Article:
Table 4. Mineral content before and after simulated gastrointestinal digestion in microgreens.
Table 4. Mineral content before and after simulated gastrointestinal digestion in microgreens.
MicrogreenTotal Content
mg/100 g
Bioaccessible Fraction
mg/100 g
Potassium 1
Broccoli86.21 ± 3.23 d71.81 ± 2.63 b83.30 ± 3.06 ab
Kale100.97 ± 2.02 b88.96 ± 2.30 a88.30 ± 2.28 ab
Mustard101.71 ± 1.10 ab91.82 ± 2.07 a90.27 ± 9.26 a
Radish95.04 ± 4.65 c76.15 ± 0.12 b80.13 ± 0.11 b
Calcium 1
Broccoli37.38 ± 2.07 b12.67 ± 0.12 c33.91 ± 0.15 b
Kale40.38 ± 0.60 ab22.48 ± 0.18 a55.67 ± 0.17 a
Mustard32.20 ± 2.09 c19.8 ± 5.78 ab61.48 ± 17.94 a
Radish31.02 ± 1.07 c14.84 ± 0.15 bc47.85 ± 0.18 ab
Magnesium 1
Broccoli11.95 ± 0.35 b7.03 ± 0.56 c58.83 ± 4.66 b
Kale11.21 ± 0.15 c7.87 ± 0.26b c70.26 ± 2.30 a
Mustard12.87 ± 0.19 a9.36 ± 0.69 a73.41 ± 6.36 a
Radish11.21 ± 0.17 c8.12 ± 0.42 b72.42 ± 3.79 ab
Iron 1
Broccoli0.39 ± 0.03 aND-
Kale0.39 ± 0.01 aND-
Mustard0.32 ± 0.02 bcND-
Radish0.30 ± 0.02 cND-
Zinc 1
Broccoli0.15 ± 0.04 aND-
Kale0.16 ± 0.04 aND-
Mustard0.15 ± 0.03 aND-
Radish0.15 ± 0.02 aND-
1 Data presented in fresh weight (FW). Data are expressed as the mean ± SD (n = 3). Different lowercase letters in the same column for each mineral compound indicate significant differences (p < 0.05). ND: not detected.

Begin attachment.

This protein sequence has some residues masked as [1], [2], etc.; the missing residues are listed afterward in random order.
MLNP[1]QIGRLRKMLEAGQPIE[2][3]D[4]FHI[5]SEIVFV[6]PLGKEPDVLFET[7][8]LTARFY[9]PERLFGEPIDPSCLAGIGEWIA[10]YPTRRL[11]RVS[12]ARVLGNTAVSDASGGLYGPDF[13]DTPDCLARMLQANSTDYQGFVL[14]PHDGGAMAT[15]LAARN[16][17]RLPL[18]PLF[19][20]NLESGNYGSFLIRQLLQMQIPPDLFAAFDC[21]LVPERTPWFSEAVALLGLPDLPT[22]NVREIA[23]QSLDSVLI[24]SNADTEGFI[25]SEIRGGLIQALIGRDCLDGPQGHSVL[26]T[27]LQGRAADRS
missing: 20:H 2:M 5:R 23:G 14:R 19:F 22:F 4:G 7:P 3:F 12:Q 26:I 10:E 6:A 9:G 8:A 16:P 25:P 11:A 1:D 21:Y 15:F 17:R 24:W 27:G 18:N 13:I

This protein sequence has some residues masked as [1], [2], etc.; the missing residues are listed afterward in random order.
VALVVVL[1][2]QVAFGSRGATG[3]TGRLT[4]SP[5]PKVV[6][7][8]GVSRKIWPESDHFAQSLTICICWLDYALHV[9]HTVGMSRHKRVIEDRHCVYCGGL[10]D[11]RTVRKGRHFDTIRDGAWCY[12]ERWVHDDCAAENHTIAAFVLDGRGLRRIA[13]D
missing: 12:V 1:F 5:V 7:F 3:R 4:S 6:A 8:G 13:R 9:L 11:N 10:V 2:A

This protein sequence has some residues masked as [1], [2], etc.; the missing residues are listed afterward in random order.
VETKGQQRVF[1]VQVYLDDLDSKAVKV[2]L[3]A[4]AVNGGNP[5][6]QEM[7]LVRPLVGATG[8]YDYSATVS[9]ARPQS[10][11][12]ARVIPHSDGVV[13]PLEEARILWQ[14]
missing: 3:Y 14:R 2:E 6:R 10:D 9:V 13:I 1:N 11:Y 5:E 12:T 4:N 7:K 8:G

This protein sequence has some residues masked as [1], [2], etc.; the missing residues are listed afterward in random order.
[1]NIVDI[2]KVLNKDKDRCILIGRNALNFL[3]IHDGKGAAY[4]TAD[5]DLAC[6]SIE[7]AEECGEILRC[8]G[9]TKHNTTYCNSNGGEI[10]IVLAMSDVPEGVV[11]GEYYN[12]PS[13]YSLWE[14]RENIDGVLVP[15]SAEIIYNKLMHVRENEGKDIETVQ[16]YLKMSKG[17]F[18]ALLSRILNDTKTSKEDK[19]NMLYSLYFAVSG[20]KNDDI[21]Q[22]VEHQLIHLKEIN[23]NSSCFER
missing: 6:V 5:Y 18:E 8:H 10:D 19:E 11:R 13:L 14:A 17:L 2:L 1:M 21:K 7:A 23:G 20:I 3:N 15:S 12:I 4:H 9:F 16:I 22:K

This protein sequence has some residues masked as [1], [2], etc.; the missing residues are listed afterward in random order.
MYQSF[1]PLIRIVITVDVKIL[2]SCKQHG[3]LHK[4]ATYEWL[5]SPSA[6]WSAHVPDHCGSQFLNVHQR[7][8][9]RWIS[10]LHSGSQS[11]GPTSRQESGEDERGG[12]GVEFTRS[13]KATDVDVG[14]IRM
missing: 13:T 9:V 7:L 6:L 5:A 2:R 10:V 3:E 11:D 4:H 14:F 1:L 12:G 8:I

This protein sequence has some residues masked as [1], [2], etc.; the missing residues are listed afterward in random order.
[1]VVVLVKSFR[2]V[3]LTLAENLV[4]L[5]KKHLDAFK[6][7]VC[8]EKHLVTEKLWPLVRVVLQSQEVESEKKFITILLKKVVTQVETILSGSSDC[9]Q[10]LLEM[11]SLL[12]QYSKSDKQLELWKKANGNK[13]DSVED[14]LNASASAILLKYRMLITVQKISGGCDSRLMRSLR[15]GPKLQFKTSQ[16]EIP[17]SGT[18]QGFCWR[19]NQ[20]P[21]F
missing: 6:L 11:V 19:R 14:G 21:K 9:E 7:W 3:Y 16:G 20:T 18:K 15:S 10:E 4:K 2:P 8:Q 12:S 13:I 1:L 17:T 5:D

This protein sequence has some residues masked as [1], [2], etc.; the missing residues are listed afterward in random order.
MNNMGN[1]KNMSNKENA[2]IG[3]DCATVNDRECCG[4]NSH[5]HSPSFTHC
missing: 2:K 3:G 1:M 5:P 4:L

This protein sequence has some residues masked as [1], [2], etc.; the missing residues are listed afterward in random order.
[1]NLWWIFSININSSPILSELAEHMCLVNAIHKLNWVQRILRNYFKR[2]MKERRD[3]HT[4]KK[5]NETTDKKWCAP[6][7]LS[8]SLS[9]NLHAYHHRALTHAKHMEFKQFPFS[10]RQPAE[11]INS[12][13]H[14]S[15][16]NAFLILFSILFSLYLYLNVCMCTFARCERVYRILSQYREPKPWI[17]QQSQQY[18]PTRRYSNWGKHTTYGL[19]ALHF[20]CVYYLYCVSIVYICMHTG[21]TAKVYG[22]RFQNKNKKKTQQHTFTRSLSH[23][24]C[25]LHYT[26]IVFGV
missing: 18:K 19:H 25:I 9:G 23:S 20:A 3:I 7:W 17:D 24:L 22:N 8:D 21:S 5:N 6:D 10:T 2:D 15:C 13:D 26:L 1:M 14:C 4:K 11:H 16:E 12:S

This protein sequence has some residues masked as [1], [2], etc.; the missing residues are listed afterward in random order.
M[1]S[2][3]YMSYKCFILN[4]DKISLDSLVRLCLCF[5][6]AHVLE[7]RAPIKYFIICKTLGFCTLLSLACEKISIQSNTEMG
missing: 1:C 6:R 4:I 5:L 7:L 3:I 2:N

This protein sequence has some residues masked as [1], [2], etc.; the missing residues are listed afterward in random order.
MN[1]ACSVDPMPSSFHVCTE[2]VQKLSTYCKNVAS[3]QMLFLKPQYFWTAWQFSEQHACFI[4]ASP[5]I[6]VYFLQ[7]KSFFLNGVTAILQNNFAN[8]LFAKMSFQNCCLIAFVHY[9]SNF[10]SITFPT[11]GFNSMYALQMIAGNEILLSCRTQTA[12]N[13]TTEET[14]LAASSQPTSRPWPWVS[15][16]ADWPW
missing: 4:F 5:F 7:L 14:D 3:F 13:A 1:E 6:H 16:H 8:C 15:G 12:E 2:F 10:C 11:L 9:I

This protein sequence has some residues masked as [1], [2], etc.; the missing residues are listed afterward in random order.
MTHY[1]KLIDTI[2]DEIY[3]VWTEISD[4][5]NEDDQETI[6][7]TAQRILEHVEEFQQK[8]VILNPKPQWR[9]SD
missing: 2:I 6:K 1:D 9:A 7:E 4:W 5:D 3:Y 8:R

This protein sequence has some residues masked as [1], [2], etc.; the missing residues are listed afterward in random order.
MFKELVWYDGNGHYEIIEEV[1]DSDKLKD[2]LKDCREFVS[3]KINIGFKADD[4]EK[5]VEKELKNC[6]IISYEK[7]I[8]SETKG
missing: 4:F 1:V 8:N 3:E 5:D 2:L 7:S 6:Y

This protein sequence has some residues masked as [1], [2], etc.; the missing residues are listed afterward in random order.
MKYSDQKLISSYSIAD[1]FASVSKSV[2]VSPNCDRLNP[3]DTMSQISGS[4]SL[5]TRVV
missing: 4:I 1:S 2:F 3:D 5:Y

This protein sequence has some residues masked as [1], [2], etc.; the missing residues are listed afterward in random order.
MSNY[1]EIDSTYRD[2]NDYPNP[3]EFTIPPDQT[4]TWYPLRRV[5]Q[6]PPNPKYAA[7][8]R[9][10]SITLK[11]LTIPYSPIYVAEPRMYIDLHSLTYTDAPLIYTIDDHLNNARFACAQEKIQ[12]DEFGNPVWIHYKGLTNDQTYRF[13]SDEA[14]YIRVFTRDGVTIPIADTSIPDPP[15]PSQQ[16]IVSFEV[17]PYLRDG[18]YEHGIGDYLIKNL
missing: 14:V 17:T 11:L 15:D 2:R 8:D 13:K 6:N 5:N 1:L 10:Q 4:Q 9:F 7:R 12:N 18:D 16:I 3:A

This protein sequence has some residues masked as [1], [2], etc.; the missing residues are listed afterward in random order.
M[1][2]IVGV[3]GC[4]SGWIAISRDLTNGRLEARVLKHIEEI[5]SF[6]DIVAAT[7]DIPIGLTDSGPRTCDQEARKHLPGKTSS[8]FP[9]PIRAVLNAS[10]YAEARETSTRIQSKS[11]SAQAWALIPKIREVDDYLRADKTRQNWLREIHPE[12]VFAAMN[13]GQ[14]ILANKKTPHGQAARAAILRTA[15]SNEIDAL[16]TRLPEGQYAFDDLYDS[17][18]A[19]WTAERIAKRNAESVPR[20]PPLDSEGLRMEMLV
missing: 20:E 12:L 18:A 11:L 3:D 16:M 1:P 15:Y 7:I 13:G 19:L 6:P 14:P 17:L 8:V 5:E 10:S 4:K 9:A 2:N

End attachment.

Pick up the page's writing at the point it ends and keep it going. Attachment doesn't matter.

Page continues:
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MDPI and ACS Style

de la Fuente, B.; López-García, G.; Máñez, V.; Alegría, A.; Barberá, R.; Cilla, A. Evaluation of the Bioaccessibility of Antioxidant Bioactive Compounds and Minerals of Four Genotypes of Brassicaceae Microgreens. Foods 2019, 8, 250.

AMA Style

de la Fuente B, López-García G, Máñez V, Alegría A, Barberá R, Cilla A. Evaluation of the Bioaccessibility of Antioxidant Bioactive Compounds and Minerals of Four Genotypes of Brassicaceae Microgreens. Foods. 2019; 8(7):250.

Chicago/Turabian Style

de la Fuente, Beatriz, Gabriel López-García, Vicent Máñez, Amparo Alegría, Reyes Barberá, and Antonio Cilla. 2019. "Evaluation of the Bioaccessibility of Antioxidant Bioactive Compounds and Minerals of Four Genotypes of Brassicaceae Microgreens" Foods 8, no. 7: 250.